Not-So-Great Presidents: Commanders In Chief

From heroic George Washington to the dastardly Richard Nixon, the oval office has been occupied by larger-than-life personalities since 1789. The position comes with enormous power and responsibility, and every American president thus far has managed to achieve great things. However, each president of the United States is only human—and oftentimes far from perfect. While some men suffered through only minor mishaps during their time in office, others are famously remembered for leaving behind bigger messes.

Take a trip through the history of the presidents and discover each man’s contribution. Historical artwork, photographs, and black and white illustrations appear every 1 to 3 pages. Many of the illustrations are comical caricatures of presidents. The short chapters, large text, and illustrations make the book accessible to readers. The book incorporates some definitions into the text. For example, some politicians start “attacking their opponents—explaining why people shouldn’t vote for the other guy, instead of why people should vote for them. This is called mudslinging.” Even though some of the vocabulary is explained, readers may still struggle with the difficult vocabulary.

Not-So-Great Presidents: Commanders In Chief uses a conversational tone that makes learning about history fun. The book uses many references to popular culture such as the Marvel Universe. For example, President Franklin Pierce “also has one of the most tragic backstories since the Punisher first showed up in Marvel comics.” While the vast amount of historical facts will not be retained, Not-So-Great Presidents: Commanders In Chief introduces history in an educational and fun way, which will keep readers interested until the very end. One of the best parts of the book is that it shows that everyone—even heroic presidents—makes mistakes. The history of the presidents shows that to be a respected leader, one does not need to be perfect.

Sexual Content

  • Bill Clinton was accused of “lying under oath when asked about an inappropriate relationship he had with one of his White House Interns.”


  • The book talks about different wars and sometimes includes the death count. For example, “The year was 1776, and the bloody fighting of the American Revolution was in full swing.”
  • Several presidents were assassinated, but the men’s deaths are not described in detail. For example, “On July 2, 1881, he [James A. Garfield] was shot at a train station by Charles J. Guiteau, once in the back and once in the arm.”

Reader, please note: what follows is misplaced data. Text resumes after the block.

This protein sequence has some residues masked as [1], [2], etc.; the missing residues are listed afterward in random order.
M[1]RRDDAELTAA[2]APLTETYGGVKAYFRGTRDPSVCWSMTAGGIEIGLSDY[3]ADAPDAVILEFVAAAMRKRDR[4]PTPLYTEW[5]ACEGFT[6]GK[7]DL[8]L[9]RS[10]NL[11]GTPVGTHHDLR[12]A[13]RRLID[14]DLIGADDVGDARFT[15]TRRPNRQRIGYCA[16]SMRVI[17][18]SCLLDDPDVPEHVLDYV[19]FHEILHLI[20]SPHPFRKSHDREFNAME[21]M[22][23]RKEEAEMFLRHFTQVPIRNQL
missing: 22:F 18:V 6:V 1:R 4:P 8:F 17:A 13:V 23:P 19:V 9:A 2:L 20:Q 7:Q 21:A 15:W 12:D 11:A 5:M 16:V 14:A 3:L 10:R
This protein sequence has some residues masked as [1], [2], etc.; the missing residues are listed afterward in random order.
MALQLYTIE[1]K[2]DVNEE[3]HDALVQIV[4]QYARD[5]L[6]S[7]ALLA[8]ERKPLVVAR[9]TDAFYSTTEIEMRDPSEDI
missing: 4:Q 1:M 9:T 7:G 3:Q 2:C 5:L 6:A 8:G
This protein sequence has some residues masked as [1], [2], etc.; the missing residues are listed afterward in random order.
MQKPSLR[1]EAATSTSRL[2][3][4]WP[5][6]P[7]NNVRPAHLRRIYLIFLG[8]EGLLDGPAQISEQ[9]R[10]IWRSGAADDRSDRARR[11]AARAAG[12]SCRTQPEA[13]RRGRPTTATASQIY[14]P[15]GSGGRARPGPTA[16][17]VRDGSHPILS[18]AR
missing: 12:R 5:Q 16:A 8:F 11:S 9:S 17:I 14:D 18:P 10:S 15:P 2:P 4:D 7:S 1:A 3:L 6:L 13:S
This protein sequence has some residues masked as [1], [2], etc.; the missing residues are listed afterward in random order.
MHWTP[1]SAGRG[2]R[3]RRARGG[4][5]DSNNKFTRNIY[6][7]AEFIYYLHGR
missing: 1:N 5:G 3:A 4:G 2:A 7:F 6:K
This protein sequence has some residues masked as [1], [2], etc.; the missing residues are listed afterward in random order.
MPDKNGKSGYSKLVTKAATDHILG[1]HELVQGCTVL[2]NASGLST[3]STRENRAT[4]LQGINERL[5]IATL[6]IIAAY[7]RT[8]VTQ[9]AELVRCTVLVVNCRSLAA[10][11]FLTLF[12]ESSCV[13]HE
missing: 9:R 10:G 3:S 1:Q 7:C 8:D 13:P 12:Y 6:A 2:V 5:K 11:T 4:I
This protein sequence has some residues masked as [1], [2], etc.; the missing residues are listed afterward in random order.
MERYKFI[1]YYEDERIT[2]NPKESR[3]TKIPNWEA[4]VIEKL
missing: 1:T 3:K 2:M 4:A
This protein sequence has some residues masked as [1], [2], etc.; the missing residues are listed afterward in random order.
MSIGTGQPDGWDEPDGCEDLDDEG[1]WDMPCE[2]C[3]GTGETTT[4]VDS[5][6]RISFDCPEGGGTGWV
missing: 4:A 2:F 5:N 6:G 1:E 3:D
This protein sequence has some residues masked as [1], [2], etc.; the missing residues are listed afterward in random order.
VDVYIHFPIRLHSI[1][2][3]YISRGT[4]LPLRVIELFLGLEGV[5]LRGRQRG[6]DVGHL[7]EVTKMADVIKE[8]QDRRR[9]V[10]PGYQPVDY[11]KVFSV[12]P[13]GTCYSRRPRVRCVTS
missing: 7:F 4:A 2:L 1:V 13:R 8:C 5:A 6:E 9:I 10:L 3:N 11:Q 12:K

• “On September 6, 1901, President McKinley was shot by a deranged anarchist (Leon Czolgosz) while shaking hands with supporters at the international Pan-American Exposition in Buffalo, New York.”
  • Andrew Jackson was “notorious for fighting in more than a hundred duels throughout his life—including one where he still managed to kill his opponent moments after taking a bullet to the chest!”
  • President Franklin Pierce “was once arrested, as president, for running over a woman with his horse.”
  • During World War II, America dropped an atomic bomb on Hiroshima. “More people died in a split second than there were soldiers killed at the Battle of Gettysburg from both Northern and Southern armies combined. Most of those people were civilians.”

 Drugs and Alcohol

  • After George Washington served for two terms, “he returned to his farm in Mount Vernon, where he focused on his real passion: brewing moonshine (no joke)!”
  • During the last days in office, President John Tyler threw a party at the White House, and “over three thousand people showed up. Several barrels of wine and eight dozen bottles of champagne” were served.
  • Andrew Johnson was “a reported alcoholic.”
  • Hiram Ulysses Grant became “one of the most famous generals in American history, despite his notorious reputation as an alcoholic. . . Abraham Lincoln even said, ‘I wish some of you would tell me the brand of whiskey that Grant drinks. I would like to send a barrel of it to my other generals.’”
  • President Franklin Pierce “could best be described as charming, indecisive, and alcoholic.” When he left the White House, he said, “There’s nothing left to do but get drunk. . . After his wife passed away, he took up binge drinking as a full-time gig and became a hermit. He died of cirrhosis of the liver because of the copious amounts of alcohol he consumed toward the end of his life.”
  • Woodrow Wilson passed prohibition, “which made it illegal to buy alcohol, which a lot of people really hated.”


  • Heck is used four times. For example, to coordinate D-Day, Eisenhower used “his guts, brains, and a heck of a lot of patience.”


  • None

Spiritual Content

  • None

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